John Norris takes a look at the weapon that was instrumental in defending an empire.
During the 1860s, several European armies, including the British Army, began to equip their troops with modern breech-loading rifles, which were much better than the old-fashioned muzzle-loading musket types. The Prussian Army introduced a bolt-action rifle known as Zundnadelgewehr Needle Gun, while the French pressed the 11mm calibre Chassepot Modèle 1866 into service. The British Army adopted the .577in calibre Snider Enfield rifle, designed by the American-born Jacob Snider, as its first breech-loading rifle, which entered service in 1867. It did not prove entirely satisfactory and five years later it was augmented in service when the .455in calibre Martini-Henry, with an overall length of 49.5in, was adopted into service in 1871.
The new weapon was a combination of a barrel designed by Scottish gunsmith Alexander Henry, and the action designed by Austrian Friedrich von Martini. The two men had been collaborating since 1866 before submitting prototypes of their new rifle for consideration by the army between 1867 and 1869. In 1871, the Secretary of State for War, Lord Cardwell, introduced a series of reforms for the Army and it was on his advice that the Martini-Henry rifle was introduced into service.
The first model of the new rifle was the Mk.1 Martini-Henry, issued to British troops in 1871, and by 1874 it was in general service. The action of the weapon was not entirely new; it was based on a design known as the falling block, which had been developed by an American gun designer called Henry Peabody. The style of mechanism was hinged high at the rear and operated by a lever which made the breech-block fall, thereby opening the chamber to allow a single round to be loaded. The lever action of the rifle was under the butt-stock and behind the trigger guard. With the Peabody design, an external hammer struck the firing pin, but with the Martini-Henry design the action was modified so that the hammer was internal and cocked in readiness to fire when the lever was operated.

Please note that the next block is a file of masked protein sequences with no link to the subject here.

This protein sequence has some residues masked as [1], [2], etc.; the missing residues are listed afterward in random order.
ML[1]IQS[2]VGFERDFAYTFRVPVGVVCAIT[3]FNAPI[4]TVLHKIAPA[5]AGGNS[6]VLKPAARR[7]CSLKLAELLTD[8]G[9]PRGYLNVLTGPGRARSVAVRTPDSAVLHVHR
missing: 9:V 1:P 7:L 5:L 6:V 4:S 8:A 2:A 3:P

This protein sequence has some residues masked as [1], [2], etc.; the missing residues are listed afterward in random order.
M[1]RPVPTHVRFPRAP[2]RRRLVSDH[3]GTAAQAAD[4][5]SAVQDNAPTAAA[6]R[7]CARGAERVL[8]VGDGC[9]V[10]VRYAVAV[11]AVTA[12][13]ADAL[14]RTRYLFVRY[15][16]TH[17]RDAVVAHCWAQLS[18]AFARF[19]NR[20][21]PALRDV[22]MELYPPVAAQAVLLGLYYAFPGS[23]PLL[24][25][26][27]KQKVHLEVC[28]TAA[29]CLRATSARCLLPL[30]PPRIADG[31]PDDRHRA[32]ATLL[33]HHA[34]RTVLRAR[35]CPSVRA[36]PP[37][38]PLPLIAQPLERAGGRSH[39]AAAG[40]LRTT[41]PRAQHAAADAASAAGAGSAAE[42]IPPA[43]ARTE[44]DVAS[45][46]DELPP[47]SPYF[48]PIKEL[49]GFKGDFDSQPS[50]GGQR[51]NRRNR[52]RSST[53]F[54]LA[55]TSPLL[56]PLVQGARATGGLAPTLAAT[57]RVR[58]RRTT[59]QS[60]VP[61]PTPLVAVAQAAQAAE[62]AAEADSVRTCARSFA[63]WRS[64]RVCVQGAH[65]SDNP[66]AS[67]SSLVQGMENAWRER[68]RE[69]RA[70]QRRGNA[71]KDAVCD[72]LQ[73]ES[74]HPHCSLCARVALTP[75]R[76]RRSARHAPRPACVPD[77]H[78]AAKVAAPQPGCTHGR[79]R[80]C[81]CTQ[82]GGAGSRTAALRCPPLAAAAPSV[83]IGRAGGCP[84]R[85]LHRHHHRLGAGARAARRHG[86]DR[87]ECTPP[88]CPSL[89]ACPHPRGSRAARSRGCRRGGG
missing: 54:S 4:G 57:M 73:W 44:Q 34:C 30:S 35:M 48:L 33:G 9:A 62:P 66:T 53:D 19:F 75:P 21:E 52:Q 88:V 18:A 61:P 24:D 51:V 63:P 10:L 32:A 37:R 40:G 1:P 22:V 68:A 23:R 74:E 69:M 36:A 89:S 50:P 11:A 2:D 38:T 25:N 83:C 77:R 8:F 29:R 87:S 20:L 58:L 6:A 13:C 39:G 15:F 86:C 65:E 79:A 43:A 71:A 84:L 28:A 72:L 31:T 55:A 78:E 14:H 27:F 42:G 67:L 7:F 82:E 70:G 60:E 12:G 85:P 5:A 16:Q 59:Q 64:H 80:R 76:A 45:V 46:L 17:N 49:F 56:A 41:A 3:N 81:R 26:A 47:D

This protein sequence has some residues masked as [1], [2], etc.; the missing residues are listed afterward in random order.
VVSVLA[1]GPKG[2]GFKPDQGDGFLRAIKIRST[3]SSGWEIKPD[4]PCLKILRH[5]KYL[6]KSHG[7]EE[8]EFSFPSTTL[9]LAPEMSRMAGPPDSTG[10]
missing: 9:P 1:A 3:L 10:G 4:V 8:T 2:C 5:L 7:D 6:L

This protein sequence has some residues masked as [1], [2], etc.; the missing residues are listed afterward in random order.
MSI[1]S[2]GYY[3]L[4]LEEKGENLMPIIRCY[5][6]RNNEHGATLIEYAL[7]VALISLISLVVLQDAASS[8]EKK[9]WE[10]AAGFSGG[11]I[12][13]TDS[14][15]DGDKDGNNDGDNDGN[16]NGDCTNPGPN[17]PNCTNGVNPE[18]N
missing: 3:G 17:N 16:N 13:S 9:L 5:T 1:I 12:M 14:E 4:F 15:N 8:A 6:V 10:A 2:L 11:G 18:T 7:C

The cartridge was fired by the striker being driven forward by a strong spring, located within the breech-block. After firing, the lever was pushed down, causing the front of the block to drop, which in turn struck the lower arm of the extractor and ejected the spent case. A new round was inserted and as the lever was pushed up, it closed the action and chambered the round and compressed the mainspring. It was a simple action but prone to stoppages due to the ingress of grit, particularly during campaigns such as Egypt in 1882.
The barrel of the standard Martini-Henry rifle was 33in in length and chambered to take rounds of 577/450 calibre. This was a bottle-necked cartridge which had the calibre at the base the same as the earlier .577 Snider-Enfield rifle, but with a bullet head in the calibre of .450in. The cartridge case contained 85 grains of black powder and the complete round, with its paper-patched head, weighed 480 grains. The early cartridge cases were made using a process which produced a rolled or coiled brass case. As manufacturing methods improved, a more robust drawn brass case was developed. On being fired the .450in cartridge would typically achieve a muzzle velocity of some 1350fps. A carbine version, with a shorter barrel length of 21in firing a shorter cartridge with a lighter powder load, was produced for the cavalry. This version, known as the Mk 1 Cavalry Carbine, measured 37.7in overall and was also used by the artillery.
The Canadian Government purchased around 2,100 Martini-Henry rifles in 1874 which were placed in storage in Montreal. When the North-West Rebellion erupted in 1885, the rifles were issued to the militia. An order for a further 5,000 Martini-Henry rifles was placed and some of these weapons were issued to the North-West Mounted Police, later to become the Royal Canadian Mounted Police. The rifle version, rather than the carbine which was better suited to mounted troops, was never used by the North West Mounted Police.